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Published Tuesday September 8th, 2009 at 4:43pm

Original Article by Anne Kallas

When Laura Wilson's flight from Kansas was approaching Los Angeles International Airport on Thursday, she was shaking with nerves at the prospect of meeting her biological mother and family for the first time.

"But there was an instant connection when I first got off the plane. It was such a natural thing. We all instantly clicked," said Wilson, 20.

Her surrogate mother -- Tracie Dominguez, 44, of Oxnard -- said she was artificially inseminated in a doctor's office in Santa Monica more than two decades ago. After an eight-month pregnancy, "she was early, she couldn't wait," Dominguez said of Wilson. The infant was bundled up and taken to father Doug Wilson of Dallas and his wife, Elena.

Dominguez already had a son, Trevor McCune, now 21, and went on to have a daughter, Sarah McCune, now 18. She also gave birth to two more surrogate children. But she always wondered about her oldest girl, saying she had received information from the Wilsons for about five years before communication dried up.

Dominguez contacted the Center for Surrogate Parenting & Egg Donation, which had helped arrange the birth, but its information was out of date.

Then, in June, Wilson decided to try to contact her birth mother. Wilson was in Lawrence, Kan., where she attends college.

"I always knew about Tracie," Wilson said, and she was curious about the woman who had given her life. "When I was 18, my parents said I could meet Tracie."

Wilson said she didn't look right away because she had been brought up in a loving home, was getting ready to go to college and had other priorities. As time went on, Elena Wilson, who was herself adopted and had recently made contact with her birth parents, encouraged her daughter to make her own journey of discovery.

Laura Wilson said she had a diary that Dominguez had kept during the pregnancy, and as the young woman read more of it, she felt compelled to meet her birth mother.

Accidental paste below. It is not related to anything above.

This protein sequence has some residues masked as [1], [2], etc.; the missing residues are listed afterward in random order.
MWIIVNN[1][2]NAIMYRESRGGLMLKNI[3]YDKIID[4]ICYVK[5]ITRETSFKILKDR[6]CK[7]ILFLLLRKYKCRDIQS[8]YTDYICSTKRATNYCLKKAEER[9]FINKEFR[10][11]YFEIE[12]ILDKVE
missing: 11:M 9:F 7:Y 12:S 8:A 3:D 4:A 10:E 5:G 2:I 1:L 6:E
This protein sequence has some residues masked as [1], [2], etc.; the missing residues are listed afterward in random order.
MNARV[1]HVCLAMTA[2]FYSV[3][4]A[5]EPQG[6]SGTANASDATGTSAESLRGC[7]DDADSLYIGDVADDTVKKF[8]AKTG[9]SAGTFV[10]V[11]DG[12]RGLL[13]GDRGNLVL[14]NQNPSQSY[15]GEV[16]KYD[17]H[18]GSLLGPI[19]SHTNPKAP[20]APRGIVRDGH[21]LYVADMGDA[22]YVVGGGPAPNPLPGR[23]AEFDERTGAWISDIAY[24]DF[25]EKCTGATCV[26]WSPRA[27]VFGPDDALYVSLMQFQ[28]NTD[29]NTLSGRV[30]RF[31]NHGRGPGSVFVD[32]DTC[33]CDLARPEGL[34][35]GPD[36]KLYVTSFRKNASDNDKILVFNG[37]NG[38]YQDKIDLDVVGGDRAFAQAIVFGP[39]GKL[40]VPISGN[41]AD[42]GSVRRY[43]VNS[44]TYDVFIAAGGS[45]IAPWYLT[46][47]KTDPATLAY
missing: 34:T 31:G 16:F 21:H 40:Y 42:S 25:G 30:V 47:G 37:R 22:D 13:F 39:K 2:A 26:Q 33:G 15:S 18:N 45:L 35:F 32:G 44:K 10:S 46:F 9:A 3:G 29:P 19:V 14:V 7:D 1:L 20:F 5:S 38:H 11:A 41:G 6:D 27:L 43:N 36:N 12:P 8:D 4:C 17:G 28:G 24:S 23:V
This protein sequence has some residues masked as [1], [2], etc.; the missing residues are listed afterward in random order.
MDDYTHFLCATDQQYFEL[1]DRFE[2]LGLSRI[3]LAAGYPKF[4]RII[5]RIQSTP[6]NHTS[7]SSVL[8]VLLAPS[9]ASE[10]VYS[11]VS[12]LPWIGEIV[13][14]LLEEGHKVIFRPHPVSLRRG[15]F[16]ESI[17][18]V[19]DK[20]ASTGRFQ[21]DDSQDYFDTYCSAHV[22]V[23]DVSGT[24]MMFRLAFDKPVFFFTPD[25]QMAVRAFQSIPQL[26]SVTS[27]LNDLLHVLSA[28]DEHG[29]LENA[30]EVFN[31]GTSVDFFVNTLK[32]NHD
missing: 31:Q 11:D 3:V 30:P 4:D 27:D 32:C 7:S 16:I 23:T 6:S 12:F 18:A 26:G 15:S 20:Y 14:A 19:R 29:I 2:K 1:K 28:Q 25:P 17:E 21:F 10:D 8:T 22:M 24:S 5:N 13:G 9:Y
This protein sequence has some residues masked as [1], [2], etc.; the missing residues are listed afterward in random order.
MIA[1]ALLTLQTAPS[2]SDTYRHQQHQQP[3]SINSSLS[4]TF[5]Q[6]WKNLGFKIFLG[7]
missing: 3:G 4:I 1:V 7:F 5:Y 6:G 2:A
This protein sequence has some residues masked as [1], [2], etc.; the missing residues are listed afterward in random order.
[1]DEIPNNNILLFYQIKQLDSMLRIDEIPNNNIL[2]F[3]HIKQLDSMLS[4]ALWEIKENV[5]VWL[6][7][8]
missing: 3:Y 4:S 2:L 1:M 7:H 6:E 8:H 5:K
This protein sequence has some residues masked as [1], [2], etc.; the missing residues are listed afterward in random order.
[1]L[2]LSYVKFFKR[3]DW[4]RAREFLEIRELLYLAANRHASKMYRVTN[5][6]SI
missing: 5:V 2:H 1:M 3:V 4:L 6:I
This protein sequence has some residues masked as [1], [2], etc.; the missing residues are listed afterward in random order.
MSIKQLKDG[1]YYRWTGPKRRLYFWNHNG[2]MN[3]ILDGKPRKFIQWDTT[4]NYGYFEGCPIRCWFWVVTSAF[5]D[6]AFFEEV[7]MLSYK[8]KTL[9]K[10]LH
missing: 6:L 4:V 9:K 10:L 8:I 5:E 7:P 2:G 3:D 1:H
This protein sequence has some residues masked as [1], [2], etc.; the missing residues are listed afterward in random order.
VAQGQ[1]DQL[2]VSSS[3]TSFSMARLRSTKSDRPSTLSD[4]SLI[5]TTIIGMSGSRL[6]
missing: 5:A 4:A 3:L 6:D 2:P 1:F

Dominguez said she almost missed the phone calls because it was an unfamiliar phone number and she feared telemarketers. And Wilson thought leaving a voice message announcing herself after 20 years was inappropriate, so she kept calling and hanging up when the answering machine kicked on.

Finally, sensing something was different about this call, Dominguez answered -- and the two arranged to have Wilson come to California and visit over Labor Day weekend.

As Wilson sat on a couch in Dominguez's Oxnard living room, wedged between half-sister Sarah and her birth mother, she looked like the long-lost family member she is, bearing a striking resemblance to both women. Wilson said she was having a blast getting acquainted with the Dominguez/McCune clan, despite some gentle teasing about her habit of saying "y'all."

Dominguez said she decided to become a surrogate because she suffered a miscarriage during her first pregnancy and then took 10 months to conceive Trevor. She said the experience made her realize the heartbreak felt by many women who cannot conceive.

"I saw it as being like an organ donor. I didn't feel I was selling the baby," Dominguez said.

After going through the rigorous counseling and psychological testing required of surrogates, she decided to try it. Dominguez said it took three tries at the doctor's office before she conceived Wilson.

When it came time to give up the baby, she was reassured by the communication she had with the Wilsons that they would provide a good, nurturing home. "I think it's amazing. I don't think I could handle another woman having my husband's child," Dominguez said.

While Dominguez's husband of five years, Rex Dominguez, 40, prefers to stay on the sidelines as the boisterous brood gets reacquainted, he said he supports his wife's dedication to her children.

"I salute her for doing it. It's an amazing thing to help a family," he said.

For her part, Wilson said she is thrilled to finally make the connection to the family. "I've always been an only child. Now I have siblings," she said.

In fact, when they weren't completing each other's sentences, she and Sarah discovered a mutual passion for fashion and "Gossip Girl."

"We've already decided to be each other's bridesmaids," they both said.

But when asked if she'll get a tattoo like the rest of her newfound family, Wilson said, "I don't like needles."